21st Amendment Brewery was founded in 2000 by beer geeks Shaun O’Sullivan and Nico Freccia. You may think a craft brewery named after the amendment that repealed Prohibition would be pretty self-explanatory, but there’s more to it than that. In a video profile by Good Company, Shaun and Nico told the story of their now booming brewery.

“The name 21st Amendment came about because Shaun and I, when we were looking to open this place, were looking in historic neighborhoods and we thought it would be fun to research some of the old San Francisco breweries,” Nico said. “We realized there was this culture of beer before Prohibition that made all these neighborhoods really vibrant. Then Prohibition wiped that entire culture out. So we came around to this idea that 21st Amendment allowed us to reclaim the essence of the neighborhood gathering place that had been lost. We felt that really captured the spirit of what we were trying to do.”

21st Amendment Brewery San Francisco Owners

Photo courtesy of 21st Amendment Brewery

And the history doesn’t end there. According to Shaun, the building that now houses 21st Amendment Brewery was built in 1924. When they found it, the building was a warehouse. Now it’s a brewpub with innovative recipes both in the kitchen and in the brewhouse.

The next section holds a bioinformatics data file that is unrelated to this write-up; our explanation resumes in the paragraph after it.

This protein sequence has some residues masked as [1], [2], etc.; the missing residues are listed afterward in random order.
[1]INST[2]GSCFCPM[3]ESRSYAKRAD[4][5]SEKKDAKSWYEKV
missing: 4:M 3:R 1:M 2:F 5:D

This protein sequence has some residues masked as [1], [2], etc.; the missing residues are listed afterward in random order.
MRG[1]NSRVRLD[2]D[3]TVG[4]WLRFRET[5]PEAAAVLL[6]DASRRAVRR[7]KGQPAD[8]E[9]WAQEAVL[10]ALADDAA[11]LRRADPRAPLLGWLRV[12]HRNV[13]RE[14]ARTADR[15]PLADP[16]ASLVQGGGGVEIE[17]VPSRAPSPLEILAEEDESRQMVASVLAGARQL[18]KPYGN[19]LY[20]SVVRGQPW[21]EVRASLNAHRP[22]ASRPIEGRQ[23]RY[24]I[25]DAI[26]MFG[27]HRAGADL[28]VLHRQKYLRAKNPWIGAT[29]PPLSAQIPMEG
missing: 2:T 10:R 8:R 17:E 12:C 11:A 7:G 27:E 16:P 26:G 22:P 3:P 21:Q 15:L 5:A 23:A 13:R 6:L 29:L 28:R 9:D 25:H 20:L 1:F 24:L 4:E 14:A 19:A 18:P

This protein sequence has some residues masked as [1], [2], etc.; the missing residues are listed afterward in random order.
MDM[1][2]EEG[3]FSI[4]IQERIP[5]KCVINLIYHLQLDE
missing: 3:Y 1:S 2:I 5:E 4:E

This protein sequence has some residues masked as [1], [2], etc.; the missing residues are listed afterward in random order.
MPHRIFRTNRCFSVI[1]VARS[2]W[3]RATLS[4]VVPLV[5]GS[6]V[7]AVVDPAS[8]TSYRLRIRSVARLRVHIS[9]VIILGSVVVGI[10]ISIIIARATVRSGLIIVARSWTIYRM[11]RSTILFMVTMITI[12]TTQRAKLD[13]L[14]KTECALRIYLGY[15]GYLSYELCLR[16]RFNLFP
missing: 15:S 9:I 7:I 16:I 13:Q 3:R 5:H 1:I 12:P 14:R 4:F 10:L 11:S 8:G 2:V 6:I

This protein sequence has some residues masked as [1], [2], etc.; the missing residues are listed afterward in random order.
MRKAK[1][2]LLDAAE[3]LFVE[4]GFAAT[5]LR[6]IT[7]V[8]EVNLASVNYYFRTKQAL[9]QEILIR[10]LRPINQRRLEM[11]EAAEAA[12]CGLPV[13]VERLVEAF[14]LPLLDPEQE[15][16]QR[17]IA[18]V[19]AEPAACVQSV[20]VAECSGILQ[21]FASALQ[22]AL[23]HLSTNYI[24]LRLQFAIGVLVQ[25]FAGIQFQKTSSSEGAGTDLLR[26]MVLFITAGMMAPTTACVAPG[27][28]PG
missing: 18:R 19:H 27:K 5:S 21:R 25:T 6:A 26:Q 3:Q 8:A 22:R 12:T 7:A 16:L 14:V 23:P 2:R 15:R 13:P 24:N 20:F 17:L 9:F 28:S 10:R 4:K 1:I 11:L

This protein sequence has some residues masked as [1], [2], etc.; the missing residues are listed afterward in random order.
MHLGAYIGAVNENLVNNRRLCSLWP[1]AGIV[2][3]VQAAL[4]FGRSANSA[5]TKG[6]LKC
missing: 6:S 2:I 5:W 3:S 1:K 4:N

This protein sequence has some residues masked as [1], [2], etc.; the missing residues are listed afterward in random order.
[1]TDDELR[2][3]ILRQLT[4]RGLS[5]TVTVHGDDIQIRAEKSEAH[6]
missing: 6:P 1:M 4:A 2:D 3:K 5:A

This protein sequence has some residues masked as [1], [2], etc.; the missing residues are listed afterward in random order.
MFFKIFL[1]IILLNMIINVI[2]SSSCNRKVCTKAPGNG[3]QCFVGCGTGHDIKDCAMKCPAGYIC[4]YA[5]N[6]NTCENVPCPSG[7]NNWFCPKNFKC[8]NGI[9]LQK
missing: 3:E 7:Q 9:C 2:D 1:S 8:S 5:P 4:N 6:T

“Hell or High Watermelon Wheat Beer is an American-style wheat beer brewed with real watermelon juice,” said Shaun of their most popular beer. “Nico actually came up with the recipe way back in the day, and when we opened in 2000, he was all gung-ho about brewing that beer.” Though at the time Shaun didn’t think anyone would want to drink a beer made with watermelon, it has now become one of their most requested pints.

21st Amendment Brewery San Francisco Craft Beer

Photo courtesy of 21st Amendment Brewery

Today, head brewer Zambo has full run of the brewery with the freedom to be as creative and innovative as possible. “Zambo is like Spock,” said Shaun. His precision and methodical process yield good, clean, technical beers no matter what ingredients are inside.

Ultimately, at 21st Amendment, everything is all about fun and pushing the limits. And though you can find their beers in various places throughout the country, the SF staple is a must-see. Nico explained, “We always have eight or so different beers so you can always get things on tap here that you can’t get anywhere else.”

Cheers!  

Let us know which Bay Area breweries and your favorites and share their interesting stories in the comments below!